Orphan Awareness Month

November is Orphan Awareness month. You will no doubt see many posts by friends about orphans, adoption, fostering, etc. There are many perspectives on this topic but I will present just one here – one related to the just care of these vulnerable children.

First, a clarification: many “orphans” around the world aren’t technically orphans at all. They are children who have been abandoned for one reason or another. Sometimes the children have a disability and the parents either do not want to have a disabled child, or are overwhelmed with the burden of caring for the child. Sometimes divorce, poverty, imprisonment and other factors contribute to the child’s abandonment. I’m not demonizing these parents, I’m just stating what is true in many places.

It is not that we are not aware of orphans and the issues involved in the care of them, but I think we need to reflect on our awareness of our approach to caring for orphans. One approach has been “orphan tourism” or “voluntourism” From the the Child Safe Network:

“Many people come to Cambodia with the intention of donating their time to volunteering at an orphanage or other child-related organizations. Like orphanage tourism, this can develop into a lucrative business which can endanger the proper care of children rendering them more vulnerable to abuse and exploitation. Unregulated volunteering in all its aspects is harmful to children.”

Here is a real story from a colleague in Thailand:

A colleague of mine who works in a children’s home had a trusted friend in her church invite her to bring the children to a fun day of activities with other children. When they arrived, all the children were separated and placed in 20 different vans with tourists from different parts of the world. The children’s home staff were not allowed to be with the children. This was a group of tourists who had paid a lot of money to the leader of this group to allow them to spend a day with children at an elephant show, etc. However, since my colleague and the staff could not accompany the children, she demanded that the children be returned to her and they went back home.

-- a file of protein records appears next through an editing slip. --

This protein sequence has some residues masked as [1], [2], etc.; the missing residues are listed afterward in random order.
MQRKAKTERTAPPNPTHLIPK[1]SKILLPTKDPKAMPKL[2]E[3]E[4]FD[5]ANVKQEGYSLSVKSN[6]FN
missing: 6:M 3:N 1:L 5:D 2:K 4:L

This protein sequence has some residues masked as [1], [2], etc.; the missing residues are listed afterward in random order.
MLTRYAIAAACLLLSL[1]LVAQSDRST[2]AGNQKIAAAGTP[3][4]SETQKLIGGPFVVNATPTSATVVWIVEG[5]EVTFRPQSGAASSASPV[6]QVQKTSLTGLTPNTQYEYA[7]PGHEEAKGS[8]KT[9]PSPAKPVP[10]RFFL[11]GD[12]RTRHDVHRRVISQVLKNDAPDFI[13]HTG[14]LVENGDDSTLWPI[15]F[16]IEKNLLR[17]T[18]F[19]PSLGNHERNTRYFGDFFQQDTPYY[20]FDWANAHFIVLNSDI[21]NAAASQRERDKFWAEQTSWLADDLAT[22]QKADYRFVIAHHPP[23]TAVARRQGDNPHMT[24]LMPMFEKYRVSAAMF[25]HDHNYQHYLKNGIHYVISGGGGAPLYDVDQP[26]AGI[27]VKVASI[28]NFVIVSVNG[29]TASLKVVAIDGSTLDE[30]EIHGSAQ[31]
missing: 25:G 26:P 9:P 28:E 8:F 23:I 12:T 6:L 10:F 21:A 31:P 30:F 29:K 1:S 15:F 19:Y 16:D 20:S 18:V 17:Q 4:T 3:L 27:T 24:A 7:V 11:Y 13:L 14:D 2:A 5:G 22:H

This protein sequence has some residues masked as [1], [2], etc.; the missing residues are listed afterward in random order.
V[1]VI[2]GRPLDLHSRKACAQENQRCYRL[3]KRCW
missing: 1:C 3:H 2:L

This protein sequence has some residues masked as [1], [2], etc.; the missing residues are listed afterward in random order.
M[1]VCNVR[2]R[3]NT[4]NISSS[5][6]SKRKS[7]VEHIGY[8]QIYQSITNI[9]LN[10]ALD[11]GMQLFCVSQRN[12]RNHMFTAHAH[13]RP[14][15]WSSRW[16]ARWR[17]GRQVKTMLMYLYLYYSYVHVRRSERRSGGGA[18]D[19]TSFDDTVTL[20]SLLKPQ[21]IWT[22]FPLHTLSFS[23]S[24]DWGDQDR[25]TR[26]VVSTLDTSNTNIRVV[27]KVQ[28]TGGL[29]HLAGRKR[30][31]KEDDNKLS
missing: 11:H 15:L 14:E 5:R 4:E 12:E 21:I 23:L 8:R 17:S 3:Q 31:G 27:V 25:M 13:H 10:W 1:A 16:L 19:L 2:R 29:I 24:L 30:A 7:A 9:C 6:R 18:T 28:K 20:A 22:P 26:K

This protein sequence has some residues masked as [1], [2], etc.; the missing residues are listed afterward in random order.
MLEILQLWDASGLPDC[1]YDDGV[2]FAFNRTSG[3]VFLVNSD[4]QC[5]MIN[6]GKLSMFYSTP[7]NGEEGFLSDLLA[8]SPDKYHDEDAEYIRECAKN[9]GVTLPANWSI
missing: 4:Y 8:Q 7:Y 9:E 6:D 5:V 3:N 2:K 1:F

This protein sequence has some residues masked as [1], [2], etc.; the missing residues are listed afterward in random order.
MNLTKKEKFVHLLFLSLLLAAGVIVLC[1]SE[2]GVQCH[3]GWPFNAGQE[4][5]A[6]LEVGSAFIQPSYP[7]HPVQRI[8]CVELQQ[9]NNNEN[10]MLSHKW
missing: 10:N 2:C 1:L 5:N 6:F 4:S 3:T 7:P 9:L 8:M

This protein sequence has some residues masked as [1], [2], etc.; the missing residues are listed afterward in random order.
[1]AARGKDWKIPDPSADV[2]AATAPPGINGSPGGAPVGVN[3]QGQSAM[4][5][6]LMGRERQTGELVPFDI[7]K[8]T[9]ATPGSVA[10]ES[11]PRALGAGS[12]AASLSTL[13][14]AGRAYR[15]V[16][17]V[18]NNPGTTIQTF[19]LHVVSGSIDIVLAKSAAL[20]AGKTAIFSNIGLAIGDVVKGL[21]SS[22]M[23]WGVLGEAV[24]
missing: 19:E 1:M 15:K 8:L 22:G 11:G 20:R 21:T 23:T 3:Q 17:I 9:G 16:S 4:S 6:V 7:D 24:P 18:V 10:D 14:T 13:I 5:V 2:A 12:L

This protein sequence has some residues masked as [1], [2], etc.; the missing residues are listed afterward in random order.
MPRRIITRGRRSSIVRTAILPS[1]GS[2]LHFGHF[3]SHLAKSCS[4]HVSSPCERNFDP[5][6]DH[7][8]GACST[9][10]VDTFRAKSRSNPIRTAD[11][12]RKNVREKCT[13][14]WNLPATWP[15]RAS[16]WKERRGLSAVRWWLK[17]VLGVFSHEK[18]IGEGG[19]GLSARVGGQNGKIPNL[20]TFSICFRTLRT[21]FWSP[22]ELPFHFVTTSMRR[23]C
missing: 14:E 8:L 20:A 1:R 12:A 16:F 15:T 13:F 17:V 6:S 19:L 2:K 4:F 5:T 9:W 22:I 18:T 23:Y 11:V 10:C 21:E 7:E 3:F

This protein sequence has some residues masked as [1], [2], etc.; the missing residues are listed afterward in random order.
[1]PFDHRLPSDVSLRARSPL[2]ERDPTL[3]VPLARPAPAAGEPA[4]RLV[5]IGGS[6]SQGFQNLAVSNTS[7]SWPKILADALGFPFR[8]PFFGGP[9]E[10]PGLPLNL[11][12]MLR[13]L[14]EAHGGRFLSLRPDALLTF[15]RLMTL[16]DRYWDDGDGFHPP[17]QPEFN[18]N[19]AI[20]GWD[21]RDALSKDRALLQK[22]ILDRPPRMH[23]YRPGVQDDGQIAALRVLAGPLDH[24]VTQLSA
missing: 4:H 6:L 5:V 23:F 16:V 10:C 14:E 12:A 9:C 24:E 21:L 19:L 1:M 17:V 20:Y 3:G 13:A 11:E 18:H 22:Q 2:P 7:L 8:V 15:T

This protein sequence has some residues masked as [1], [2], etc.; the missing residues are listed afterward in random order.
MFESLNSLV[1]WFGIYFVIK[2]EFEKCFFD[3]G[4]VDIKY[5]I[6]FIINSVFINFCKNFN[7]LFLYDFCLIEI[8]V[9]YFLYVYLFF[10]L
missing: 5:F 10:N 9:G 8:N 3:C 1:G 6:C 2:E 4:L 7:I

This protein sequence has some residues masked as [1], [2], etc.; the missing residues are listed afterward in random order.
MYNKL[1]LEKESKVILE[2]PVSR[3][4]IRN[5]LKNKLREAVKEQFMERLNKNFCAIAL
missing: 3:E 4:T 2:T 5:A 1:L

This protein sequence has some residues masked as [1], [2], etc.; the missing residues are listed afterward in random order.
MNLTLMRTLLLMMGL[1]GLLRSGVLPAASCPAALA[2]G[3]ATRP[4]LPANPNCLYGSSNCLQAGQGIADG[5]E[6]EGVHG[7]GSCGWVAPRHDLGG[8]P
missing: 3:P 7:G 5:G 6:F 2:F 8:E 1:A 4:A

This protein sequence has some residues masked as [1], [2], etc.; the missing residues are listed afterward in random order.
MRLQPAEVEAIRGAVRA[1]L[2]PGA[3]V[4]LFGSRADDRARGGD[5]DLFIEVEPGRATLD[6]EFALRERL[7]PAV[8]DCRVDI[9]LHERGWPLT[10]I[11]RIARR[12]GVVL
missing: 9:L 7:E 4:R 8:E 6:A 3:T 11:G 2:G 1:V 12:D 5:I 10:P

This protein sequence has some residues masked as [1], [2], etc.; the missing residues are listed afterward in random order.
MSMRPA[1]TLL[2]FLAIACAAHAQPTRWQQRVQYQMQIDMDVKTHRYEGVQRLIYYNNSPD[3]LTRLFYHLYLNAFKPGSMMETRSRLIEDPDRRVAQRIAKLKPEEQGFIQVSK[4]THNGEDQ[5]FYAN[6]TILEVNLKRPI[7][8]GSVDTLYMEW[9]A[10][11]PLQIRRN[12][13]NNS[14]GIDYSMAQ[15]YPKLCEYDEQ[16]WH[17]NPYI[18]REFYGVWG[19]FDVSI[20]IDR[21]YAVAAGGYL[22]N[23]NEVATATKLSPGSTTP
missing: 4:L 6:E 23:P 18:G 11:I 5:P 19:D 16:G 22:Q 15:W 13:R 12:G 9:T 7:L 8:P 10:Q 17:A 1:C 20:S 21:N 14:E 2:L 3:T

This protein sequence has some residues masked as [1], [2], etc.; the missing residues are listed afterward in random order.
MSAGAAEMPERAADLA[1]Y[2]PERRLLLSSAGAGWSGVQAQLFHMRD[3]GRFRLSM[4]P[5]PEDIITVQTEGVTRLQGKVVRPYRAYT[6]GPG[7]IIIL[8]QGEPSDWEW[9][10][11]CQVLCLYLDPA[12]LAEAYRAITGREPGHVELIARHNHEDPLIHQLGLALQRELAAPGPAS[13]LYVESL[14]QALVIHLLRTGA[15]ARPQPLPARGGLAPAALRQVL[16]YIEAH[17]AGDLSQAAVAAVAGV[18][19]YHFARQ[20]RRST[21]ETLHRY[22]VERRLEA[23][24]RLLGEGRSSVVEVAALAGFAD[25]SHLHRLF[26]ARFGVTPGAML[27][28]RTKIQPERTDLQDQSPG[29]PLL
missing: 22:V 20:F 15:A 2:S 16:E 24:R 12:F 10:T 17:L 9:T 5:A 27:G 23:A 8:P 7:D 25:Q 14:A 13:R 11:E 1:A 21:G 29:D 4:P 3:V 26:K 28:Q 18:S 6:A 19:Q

The leader of the tour  group was angry. Some of the leaders of other children’s homes and the tourists were upset, and did not understand.  Some of the other leaders wanted to know why the children in my colleague’s group kept covering their faces when people were taking photos of them. Well done, kids! Nothing bad happened, and nothing bad was intended, but the procedure of the “fun day” presented all kinds of risks to the children.

Children have a right to privacy, even if they are “wards of the State” and their care is funded by foundations based in foreign countries. Children also have a right to be protected. Some well-intentioned volunteers can inflict unintentional harm on children. Some volunteers appear to be well-intentioned but have nothing but harm intended for children. Proper child protection policies properly enforced will protect children, as well as protect those serving children.

You will find much more information about why children are not tourist attractions at the Child Safe Network. Here are some Child Safe Traveler Tips. You will be interested to see this documentary on “Cambodia’s Orphan Business“.

Do you have any other reflections or questions or comments about this? Perhaps you have a story to share  – please do!


6 thoughts on “Orphan Awareness Month

  1. Hi Katherine,

    I’ll see you to ask you this in person shortly, but what are healthy ways for volunteering or short-term groups to help? Your story is crazy! It is hard for me to believe anyone would think that was on ok thing to plan! I guess I didn’t get what you meant by orphan tourism before. When we’ve known people who have gone on trips to orphanages it has been to do things like repair roofs/plumbing etc. or bring & prepare food.

    See you soon!

  2. One of my friends in the US recently hosted a young teen from Eastern Europe as part of an organized program where the orphans were sent to the US to live with a (Christian) family for several weeks, at significant cost for travel. I believe the program’s intent was that the families might then hopefully adopt the children. While I appreciate my friend’s willingness to host and consider this, I had a lot of ethical and psychiatric concerns about shipping children across the world to a family that then may very well “reject” them for adoption, as well as exposing them to Western lifestyles and then returning them to a very different one. Is this becoming a common practice, and what are your thoughts on this?

  3. Great post! I think that it’s really important for orphans to be getting care that is in line with best practice — which is not orphan tourism. And thanks for reminding people that most “orphans” are not orphaned by the death of both parents, which is what I think a lot of people think. Addressing the issues that make children become “economic” orphans who are abandoned could go a long way towards fixing the orphan crisis that our world is facing.

  4. Pingback: Orphan Awarness Month part 2 | Relentless

  5. Pingback: The Relentless war on human trafficking in East Asia, with Dr. Katherine Welch | China Hope Live

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